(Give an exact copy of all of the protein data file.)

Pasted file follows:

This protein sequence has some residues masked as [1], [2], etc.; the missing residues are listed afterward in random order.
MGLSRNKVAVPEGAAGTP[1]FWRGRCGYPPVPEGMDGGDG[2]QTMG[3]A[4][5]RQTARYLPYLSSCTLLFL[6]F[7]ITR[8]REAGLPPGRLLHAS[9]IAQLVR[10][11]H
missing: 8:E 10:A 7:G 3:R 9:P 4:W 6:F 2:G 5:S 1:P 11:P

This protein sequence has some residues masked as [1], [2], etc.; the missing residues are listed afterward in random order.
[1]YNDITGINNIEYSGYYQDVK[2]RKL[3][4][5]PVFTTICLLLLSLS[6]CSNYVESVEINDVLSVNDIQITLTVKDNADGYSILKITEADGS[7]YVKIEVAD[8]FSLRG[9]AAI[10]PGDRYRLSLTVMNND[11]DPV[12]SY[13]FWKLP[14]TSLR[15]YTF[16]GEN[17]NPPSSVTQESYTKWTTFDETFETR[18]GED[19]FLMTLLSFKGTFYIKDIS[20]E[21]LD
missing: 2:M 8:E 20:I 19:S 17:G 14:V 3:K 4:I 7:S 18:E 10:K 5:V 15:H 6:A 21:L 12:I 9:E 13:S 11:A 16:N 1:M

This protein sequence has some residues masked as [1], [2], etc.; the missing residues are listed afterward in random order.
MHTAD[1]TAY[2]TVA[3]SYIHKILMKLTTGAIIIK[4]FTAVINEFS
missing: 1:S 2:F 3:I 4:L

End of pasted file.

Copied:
This protein sequence has some residues masked as [1], [2], etc.; the missing residues are listed afterward in random order.
MGLSRNKVAVPEGAAGTP[1]FWRGRCGYPPVPEGMDGGDG[2]QTMG[3]A[4][5]RQTARYLPYLSSCTLLFL[6]F[7]ITR[8]REAGLPPGRLLHAS[9]IAQLVR[10][11]H
missing: 8:E 10:A 7:G 3:R 9:P 4:W 6:F 2:G 5:S 1:P 11:P

This protein sequence has some residues masked as [1], [2], etc.; the missing residues are listed afterward in random order.
[1]YNDITGINNIEYSGYYQDVK[2]RKL[3][4][5]PVFTTICLLLLSLS[6]CSNYVESVEINDVLSVNDIQITLTVKDNADGYSILKITEADGS[7]YVKIEVAD[8]FSLRG[9]AAI[10]PGDRYRLSLTVMNND[11]DPV[12]SY[13]FWKLP[14]TSLR[15]YTF[16]GEN[17]NPPSSVTQESYTKWTTFDETFETR[18]GED[19]FLMTLLSFKGTFYIKDIS[20]E[21]LD
missing: 2:M 8:E 20:I 19:S 17:G 14:V 3:K 4:I 7:S 18:E 10:K 5:V 15:H 6:A 21:L 12:I 9:E 13:S 11:A 16:N 1:M

This protein sequence has some residues masked as [1], [2], etc.; the missing residues are listed afterward in random order.
MHTAD[1]TAY[2]TVA[3]SYIHKILMKLTTGAIIIK[4]FTAVINEFS
missing: 1:S 2:F 3:I 4:L